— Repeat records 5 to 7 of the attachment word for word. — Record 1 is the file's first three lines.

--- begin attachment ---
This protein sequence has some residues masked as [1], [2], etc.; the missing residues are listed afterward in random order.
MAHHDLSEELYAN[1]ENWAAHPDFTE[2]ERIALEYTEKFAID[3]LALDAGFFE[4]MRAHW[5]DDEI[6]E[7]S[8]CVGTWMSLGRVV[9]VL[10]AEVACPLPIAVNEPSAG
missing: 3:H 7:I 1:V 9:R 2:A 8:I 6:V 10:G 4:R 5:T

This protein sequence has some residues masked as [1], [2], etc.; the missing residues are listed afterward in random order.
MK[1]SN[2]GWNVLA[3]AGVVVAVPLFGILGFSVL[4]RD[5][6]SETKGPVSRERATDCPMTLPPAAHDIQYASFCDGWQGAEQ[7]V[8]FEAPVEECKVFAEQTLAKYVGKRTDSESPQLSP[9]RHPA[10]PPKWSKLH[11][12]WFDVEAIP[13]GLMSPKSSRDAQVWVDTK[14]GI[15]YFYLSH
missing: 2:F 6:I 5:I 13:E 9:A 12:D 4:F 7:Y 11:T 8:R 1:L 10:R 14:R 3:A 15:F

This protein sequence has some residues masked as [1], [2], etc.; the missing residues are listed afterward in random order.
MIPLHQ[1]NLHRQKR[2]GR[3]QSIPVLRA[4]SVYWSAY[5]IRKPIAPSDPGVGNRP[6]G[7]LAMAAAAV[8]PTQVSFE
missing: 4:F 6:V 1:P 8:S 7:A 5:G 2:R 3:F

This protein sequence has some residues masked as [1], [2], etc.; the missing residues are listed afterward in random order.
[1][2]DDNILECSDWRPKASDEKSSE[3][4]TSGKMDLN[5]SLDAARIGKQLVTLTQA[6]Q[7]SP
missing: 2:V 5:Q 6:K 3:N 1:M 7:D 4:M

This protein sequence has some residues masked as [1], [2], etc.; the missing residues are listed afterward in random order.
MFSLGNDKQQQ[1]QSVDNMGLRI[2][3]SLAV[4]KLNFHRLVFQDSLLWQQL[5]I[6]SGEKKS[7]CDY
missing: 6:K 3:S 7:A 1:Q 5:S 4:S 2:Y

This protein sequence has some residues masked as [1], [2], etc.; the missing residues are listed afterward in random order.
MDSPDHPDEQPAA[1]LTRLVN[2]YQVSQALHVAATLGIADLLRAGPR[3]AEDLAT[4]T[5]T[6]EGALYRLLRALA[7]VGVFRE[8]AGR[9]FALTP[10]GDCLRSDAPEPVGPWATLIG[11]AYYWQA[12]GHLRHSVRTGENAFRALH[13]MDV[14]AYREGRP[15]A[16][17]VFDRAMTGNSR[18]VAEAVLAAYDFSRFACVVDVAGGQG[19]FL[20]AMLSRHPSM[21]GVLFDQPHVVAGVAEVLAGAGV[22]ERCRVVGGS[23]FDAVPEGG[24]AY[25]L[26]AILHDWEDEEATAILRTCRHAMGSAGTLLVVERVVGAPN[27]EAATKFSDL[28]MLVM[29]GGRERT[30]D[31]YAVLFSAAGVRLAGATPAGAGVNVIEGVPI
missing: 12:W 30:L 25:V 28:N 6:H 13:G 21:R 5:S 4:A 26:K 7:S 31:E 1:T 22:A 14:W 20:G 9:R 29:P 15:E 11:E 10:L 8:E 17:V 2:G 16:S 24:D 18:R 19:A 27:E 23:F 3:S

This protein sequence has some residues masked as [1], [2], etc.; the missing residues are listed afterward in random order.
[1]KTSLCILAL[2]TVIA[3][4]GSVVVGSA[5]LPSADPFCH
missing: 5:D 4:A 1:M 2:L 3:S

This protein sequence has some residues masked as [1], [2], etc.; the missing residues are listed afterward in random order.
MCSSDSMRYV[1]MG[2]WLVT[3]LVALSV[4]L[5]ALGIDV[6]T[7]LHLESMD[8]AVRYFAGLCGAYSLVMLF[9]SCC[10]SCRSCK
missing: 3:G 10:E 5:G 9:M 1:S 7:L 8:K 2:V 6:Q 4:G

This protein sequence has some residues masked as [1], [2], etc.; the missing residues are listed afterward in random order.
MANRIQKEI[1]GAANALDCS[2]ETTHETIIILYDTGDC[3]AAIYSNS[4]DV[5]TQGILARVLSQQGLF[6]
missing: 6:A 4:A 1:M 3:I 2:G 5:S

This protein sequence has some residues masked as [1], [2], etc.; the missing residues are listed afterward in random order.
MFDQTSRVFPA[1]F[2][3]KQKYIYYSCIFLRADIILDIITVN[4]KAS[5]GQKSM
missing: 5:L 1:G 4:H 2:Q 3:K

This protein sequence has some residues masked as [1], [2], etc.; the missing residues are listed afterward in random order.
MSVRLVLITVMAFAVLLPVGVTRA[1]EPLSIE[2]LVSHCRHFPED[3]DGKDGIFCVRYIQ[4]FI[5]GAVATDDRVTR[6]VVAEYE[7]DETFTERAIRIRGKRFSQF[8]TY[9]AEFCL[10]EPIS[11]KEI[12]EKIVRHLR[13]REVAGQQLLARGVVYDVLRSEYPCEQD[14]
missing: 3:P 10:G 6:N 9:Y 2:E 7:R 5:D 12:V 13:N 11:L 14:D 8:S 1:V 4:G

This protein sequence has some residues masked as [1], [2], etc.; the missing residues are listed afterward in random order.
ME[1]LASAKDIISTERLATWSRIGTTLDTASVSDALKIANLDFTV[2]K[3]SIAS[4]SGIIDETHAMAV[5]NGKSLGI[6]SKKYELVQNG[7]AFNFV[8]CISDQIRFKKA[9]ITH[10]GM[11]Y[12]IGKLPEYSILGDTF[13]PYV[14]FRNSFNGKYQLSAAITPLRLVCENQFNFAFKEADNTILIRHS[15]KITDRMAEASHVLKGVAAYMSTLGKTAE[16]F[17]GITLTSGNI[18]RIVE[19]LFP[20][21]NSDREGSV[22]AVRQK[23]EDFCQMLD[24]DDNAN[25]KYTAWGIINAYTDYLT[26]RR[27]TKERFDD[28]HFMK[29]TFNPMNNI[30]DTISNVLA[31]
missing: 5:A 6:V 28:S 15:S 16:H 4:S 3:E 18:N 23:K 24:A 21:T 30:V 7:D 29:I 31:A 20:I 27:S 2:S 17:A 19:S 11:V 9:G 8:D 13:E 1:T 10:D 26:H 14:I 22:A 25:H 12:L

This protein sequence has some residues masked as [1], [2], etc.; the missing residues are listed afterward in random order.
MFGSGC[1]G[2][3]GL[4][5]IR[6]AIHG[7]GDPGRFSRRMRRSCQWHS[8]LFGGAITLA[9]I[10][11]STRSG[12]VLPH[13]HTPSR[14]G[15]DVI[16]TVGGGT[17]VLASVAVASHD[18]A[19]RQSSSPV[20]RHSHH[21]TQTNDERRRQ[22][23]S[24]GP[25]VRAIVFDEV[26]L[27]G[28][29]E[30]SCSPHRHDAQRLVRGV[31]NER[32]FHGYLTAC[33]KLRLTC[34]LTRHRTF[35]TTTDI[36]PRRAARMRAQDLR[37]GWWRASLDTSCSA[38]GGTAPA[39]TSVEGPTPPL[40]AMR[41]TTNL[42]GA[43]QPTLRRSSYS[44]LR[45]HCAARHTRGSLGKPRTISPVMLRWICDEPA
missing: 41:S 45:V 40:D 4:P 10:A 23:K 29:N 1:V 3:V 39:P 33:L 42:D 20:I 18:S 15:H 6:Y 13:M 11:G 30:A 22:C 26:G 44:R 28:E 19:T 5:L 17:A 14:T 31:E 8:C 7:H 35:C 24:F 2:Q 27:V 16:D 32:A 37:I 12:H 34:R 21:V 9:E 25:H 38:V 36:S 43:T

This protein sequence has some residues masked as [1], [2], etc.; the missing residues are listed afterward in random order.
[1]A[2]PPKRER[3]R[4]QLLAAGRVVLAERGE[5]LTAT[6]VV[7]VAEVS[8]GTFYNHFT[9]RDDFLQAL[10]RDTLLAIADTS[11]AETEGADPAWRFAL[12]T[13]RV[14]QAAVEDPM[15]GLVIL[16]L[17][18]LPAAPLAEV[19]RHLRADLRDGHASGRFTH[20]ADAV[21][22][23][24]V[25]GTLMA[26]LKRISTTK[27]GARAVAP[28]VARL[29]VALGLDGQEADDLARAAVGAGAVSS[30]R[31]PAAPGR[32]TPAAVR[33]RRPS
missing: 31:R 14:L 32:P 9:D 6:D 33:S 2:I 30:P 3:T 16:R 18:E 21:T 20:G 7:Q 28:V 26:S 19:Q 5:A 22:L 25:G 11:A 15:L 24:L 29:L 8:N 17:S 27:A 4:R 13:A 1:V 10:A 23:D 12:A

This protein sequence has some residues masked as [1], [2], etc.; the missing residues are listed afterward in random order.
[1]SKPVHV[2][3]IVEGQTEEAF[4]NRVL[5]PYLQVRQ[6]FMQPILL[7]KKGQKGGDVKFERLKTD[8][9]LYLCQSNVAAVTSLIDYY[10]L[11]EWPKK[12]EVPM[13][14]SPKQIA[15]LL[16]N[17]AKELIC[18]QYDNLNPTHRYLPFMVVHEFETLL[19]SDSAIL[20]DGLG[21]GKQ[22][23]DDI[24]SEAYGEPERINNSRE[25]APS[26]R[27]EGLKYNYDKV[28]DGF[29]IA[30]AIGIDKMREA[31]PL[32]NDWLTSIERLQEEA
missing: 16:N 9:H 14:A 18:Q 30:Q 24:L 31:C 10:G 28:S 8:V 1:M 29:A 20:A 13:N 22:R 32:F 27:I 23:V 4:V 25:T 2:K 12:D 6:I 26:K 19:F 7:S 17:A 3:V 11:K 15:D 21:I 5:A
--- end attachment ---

This protein sequence has some residues masked as [1], [2], etc.; the missing residues are listed afterward in random order.
MFSLGNDKQQQ[1]QSVDNMGLRI[2][3]SLAV[4]KLNFHRLVFQDSLLWQQL[5]I[6]SGEKKS[7]CDY
missing: 6:K 3:S 7:A 1:Q 5:S 4:S 2:Y

This protein sequence has some residues masked as [1], [2], etc.; the missing residues are listed afterward in random order.
MDSPDHPDEQPAA[1]LTRLVN[2]YQVSQALHVAATLGIADLLRAGPR[3]AEDLAT[4]T[5]T[6]EGALYRLLRALA[7]VGVFRE[8]AGR[9]FALTP[10]GDCLRSDAPEPVGPWATLIG[11]AYYWQA[12]GHLRHSVRTGENAFRALH[13]MDV[14]AYREGRP[15]A[16][17]VFDRAMTGNSR[18]VAEAVLAAYDFSRFACVVDVAGGQG[19]FL[20]AMLSRHPSM[21]GVLFDQPHVVAGVAEVLAGAGV[22]ERCRVVGGS[23]FDAVPEGG[24]AY[25]L[26]AILHDWEDEEATAILRTCRHAMGSAGTLLVVERVVGAPN[27]EAATKFSDL[28]MLVM[29]GGRERT[30]D[31]YAVLFSAAGVRLAGATPAGAGVNVIEGVPI
missing: 12:W 30:L 25:V 28:N 6:H 13:G 21:R 5:S 4:A 26:K 7:S 31:E 1:T 22:A 14:W 20:G 9:R 29:P 15:E 11:E 10:L 8:E 17:V 2:G 16:S 24:D 18:R 19:A 27:E 23:F 3:S

This protein sequence has some residues masked as [1], [2], etc.; the missing residues are listed afterward in random order.
[1]KTSLCILAL[2]TVIA[3][4]GSVVVGSA[5]LPSADPFCH
missing: 5:D 4:A 1:M 2:L 3:S